H.R. 4618, to designate the Federal building and United States courthouse located at 121 Spring Street SE in Gainesville, Georgia, as the "Sidney Oslin Smith, Jr. Federal Building and United States Courthouse"

H.R. 4618

to designate the Federal building and United States courthouse located at 121 Spring Street SE in Gainesville, Georgia, as the "Sidney Oslin Smith, Jr. Federal Building and United States Courthouse"

Date
April 18, 2016 (114th Congress, 2nd Session)

Staff Contact
John Huston

Floor Situation

On Monday, April 18, 2016, the House will consider H.R. 4618, to designate the Federal building and United States courthouse located at 121 Spring Street SE in Gainesville, Georgia, as the “Sidney Oslin Smith, Jr. Federal Building and United States Courthouse”, under suspension of the rules. H.R. 4618 was introduced on February 25, 2016 by Rep. Doug Collins (R-GA), and was referred to the Committee on Transportation and Infrastructure, which ordered the bill reported by voice vote on March 23, 2016.

 

Bill Summary

H.R. 4618 designates the federal building and U.S. courthouse located at 121 Spring Street S.E. in Gainesville, Georgia, as the “Sidney Olsin Smith, Jr. Federal Building and United States Courthouse.”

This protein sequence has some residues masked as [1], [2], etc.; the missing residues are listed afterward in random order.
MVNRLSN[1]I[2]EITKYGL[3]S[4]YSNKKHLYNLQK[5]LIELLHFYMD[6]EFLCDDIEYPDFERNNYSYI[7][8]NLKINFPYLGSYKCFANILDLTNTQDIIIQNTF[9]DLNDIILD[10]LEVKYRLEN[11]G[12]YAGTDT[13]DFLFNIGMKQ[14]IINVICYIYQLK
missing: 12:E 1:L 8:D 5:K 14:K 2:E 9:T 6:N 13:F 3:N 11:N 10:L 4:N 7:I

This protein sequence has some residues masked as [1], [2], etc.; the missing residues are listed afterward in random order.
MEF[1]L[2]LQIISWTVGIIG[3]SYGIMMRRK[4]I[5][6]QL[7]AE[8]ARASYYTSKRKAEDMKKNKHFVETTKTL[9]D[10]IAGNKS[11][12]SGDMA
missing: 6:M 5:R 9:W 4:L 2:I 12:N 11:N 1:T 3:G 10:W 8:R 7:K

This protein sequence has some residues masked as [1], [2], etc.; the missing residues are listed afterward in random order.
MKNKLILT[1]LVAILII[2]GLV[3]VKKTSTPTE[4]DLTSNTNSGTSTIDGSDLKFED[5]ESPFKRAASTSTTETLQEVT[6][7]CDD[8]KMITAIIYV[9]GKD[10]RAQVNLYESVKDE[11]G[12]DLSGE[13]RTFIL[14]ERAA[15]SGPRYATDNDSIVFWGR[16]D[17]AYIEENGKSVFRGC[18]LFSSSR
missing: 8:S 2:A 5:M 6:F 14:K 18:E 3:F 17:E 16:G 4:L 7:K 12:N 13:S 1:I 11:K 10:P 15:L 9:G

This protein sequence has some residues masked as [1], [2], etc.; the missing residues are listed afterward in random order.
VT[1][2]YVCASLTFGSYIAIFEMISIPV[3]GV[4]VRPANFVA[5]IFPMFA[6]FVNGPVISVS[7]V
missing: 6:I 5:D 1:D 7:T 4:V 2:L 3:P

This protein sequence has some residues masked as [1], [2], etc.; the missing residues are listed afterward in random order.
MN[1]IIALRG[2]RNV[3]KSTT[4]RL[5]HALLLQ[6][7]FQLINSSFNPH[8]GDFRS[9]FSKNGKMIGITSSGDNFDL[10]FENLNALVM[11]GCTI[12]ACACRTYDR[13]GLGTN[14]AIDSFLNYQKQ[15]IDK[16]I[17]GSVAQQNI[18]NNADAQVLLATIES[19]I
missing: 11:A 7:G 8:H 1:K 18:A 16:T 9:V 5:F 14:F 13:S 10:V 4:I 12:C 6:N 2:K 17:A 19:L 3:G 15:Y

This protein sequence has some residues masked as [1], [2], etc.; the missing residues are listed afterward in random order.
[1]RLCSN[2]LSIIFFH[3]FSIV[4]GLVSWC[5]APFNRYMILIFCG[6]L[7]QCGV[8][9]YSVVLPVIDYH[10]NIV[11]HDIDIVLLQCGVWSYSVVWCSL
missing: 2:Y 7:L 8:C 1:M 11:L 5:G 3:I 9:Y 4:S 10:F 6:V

Background

Born in Gainesville, Georgia, Smith served in the U.S. Army during World War II, as a Captain. Smith received an A.B. from Harvard College in 1947 and an LL.B. from the University of Georgia School of Law in 1949. He was in private practice in Gainesville, Georgia from 1949 to 1962 and an Assistant Solicitor General of the Northeastern Judicial Circuit of Alabama from 1951 to 1961.

On August 24, 1965, Smith was nominated by President Lyndon B. Johnson to a seat on the United States District Court for the Northern District of Georgia, vacated by William Boyd Sloan. Smith was confirmed by the United States Senate on September 10, 1965, and received his commission the same day. He served as chief judge from 1968 until his resignation from the bench on June 1, 1974, Smith then returned to private practice in Atlanta, Georgia.

According to the sponsors of the bill, “Judge Smith dedicated his life to serving the public, and his influence is still felt here in Gainesville. The federal courthouse in Gainesville is a symbol of public service and civic duty, and Judge Smith dedicated his life to the high ideals of justice, honor, and family. Naming the courthouse after him will keep his legacy alive for years to come.”[1]

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[1] See Congressman Collins, Senator Isakson, and Senator Perdue Introduce Legislation to Name Gainesville Courthouse After Former U.S. District Judge Sidney Smith

Cost

A CBO cost estimate is not currently available.

 

Additional Information

For questions or further information please contact Robert Goad with the House Republican Policy Committee by email or at 6-1831.